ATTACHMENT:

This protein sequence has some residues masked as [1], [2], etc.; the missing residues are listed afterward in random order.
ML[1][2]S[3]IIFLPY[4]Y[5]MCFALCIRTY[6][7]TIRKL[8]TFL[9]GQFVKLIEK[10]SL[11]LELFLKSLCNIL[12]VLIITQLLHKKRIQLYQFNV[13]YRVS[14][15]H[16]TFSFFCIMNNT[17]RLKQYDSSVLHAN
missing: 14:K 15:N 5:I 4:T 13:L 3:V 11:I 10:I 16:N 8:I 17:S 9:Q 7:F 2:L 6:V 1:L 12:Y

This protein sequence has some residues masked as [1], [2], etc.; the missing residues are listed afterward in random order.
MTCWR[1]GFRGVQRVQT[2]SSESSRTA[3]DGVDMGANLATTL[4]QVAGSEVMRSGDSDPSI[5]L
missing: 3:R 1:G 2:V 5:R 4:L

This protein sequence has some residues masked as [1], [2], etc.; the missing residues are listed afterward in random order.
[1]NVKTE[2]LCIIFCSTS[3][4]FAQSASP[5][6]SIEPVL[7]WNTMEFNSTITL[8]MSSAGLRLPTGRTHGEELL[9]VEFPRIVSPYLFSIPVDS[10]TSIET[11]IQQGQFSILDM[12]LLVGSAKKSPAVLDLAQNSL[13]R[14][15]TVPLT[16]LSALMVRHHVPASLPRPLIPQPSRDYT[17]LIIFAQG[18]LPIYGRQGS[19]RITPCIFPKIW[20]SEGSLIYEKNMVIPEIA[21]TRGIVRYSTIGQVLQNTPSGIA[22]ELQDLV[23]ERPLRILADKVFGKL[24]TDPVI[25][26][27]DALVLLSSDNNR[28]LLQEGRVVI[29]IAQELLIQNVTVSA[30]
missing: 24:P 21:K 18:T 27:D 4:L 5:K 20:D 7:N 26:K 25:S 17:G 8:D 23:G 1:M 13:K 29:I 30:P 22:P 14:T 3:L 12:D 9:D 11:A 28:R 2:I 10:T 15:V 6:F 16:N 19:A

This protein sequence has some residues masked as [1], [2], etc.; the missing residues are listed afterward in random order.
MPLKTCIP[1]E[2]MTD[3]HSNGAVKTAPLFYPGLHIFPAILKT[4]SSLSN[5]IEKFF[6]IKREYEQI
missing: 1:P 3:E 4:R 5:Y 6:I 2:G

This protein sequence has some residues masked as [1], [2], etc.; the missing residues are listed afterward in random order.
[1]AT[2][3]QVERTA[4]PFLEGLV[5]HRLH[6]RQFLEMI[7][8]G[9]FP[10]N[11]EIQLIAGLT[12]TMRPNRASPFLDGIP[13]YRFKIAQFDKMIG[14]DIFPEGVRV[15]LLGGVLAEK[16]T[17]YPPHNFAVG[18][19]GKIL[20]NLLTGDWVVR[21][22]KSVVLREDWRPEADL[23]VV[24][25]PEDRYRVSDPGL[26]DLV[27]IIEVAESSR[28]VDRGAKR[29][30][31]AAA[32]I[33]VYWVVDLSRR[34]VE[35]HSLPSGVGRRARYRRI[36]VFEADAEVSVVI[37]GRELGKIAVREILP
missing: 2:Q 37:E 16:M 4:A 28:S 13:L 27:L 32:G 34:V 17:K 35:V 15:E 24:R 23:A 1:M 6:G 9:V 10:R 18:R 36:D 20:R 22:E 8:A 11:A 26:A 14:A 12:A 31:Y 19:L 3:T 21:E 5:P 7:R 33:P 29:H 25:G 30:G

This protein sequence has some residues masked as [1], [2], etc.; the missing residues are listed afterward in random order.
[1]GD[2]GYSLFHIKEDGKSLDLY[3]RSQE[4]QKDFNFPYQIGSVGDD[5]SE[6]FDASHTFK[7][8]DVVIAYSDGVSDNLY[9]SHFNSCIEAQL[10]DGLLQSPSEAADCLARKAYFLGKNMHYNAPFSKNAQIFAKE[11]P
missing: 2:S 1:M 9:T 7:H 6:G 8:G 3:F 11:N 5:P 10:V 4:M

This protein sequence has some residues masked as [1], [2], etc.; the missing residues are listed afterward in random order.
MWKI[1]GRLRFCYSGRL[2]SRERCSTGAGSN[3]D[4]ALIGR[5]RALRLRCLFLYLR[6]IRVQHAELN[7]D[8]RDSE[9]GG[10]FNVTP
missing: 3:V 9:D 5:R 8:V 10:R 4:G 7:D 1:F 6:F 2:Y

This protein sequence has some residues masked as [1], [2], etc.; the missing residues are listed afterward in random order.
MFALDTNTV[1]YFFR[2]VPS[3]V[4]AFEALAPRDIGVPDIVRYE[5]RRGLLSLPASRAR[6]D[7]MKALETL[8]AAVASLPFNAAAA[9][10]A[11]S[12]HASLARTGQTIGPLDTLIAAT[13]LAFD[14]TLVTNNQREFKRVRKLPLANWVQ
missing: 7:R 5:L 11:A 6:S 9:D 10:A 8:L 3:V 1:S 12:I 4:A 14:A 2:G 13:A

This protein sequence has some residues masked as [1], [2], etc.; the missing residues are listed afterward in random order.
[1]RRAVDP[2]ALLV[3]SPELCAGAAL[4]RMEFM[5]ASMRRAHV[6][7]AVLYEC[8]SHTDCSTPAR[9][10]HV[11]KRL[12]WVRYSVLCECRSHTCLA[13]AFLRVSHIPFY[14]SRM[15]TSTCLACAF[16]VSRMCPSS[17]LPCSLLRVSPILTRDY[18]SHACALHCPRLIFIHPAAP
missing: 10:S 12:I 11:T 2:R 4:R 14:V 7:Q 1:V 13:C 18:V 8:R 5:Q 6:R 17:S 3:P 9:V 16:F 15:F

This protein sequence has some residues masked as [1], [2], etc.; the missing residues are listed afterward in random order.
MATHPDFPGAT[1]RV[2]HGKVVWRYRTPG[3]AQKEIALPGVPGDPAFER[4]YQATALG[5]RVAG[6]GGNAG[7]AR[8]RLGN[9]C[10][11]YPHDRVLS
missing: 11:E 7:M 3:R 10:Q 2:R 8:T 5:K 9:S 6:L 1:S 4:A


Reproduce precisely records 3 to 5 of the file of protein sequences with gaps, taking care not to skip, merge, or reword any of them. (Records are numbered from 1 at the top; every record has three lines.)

This protein sequence has some residues masked as [1], [2], etc.; the missing residues are listed afterward in random order.
[1]NVKTE[2]LCIIFCSTS[3][4]FAQSASP[5][6]SIEPVL[7]WNTMEFNSTITL[8]MSSAGLRLPTGRTHGEELL[9]VEFPRIVSPYLFSIPVDS[10]TSIET[11]IQQGQFSILDM[12]LLVGSAKKSPAVLDLAQNSL[13]R[14][15]TVPLT[16]LSALMVRHHVPASLPRPLIPQPSRDYT[17]LIIFAQG[18]LPIYGRQGS[19]RITPCIFPKIW[20]SEGSLIYEKNMVIPEIA[21]TRGIVRYSTIGQVLQNTPSGIA[22]ELQDLV[23]ERPLRILADKVFGKL[24]TDPVI[25][26][27]DALVLLSSDNNR[28]LLQEGRVVI[29]IAQELLIQNVTVSA[30]
missing: 24:P 21:K 18:T 27:D 4:L 5:K 20:D 7:N 26:K 25:S 17:G 8:D 23:G 1:M 13:K 29:I 30:P 22:P 14:T 3:L 12:D 9:D 11:A 28:R 2:I 10:T 15:V 6:F 16:N 19:A

This protein sequence has some residues masked as [1], [2], etc.; the missing residues are listed afterward in random order.
MPLKTCIP[1]E[2]MTD[3]HSNGAVKTAPLFYPGLHIFPAILKT[4]SSLSN[5]IEKFF[6]IKREYEQI
missing: 1:P 3:E 4:R 5:Y 6:I 2:G

This protein sequence has some residues masked as [1], [2], etc.; the missing residues are listed afterward in random order.
[1]AT[2][3]QVERTA[4]PFLEGLV[5]HRLH[6]RQFLEMI[7][8]G[9]FP[10]N[11]EIQLIAGLT[12]TMRPNRASPFLDGIP[13]YRFKIAQFDKMIG[14]DIFPEGVRV[15]LLGGVLAEK[16]T[17]YPPHNFAVG[18][19]GKIL[20]NLLTGDWVVR[21][22]KSVVLREDWRPEADL[23]VV[24][25]PEDRYRVSDPGL[26]DLV[27]IIEVAESSR[28]VDRGAKR[29][30][31]AAA[32]I[33]VYWVVDLSRR[34]VE[35]HSLPSGVGRRARYRRI[36]VFEADAEVSVVI[37]GRELGKIAVREILP
missing: 2:Q 37:E 16:M 4:A 28:S 13:L 27:L 32:G 34:V 17:K 35:V 15:E 24:R 23:A 1:M 6:G 9:V 10:R 18:R 36:D 20:R 22:E 8:A 11:A 26:A 14:A 12:A 31:Y 19:L 3:T 21:E 5:P 7:R 33:P 29:H 25:G 30:G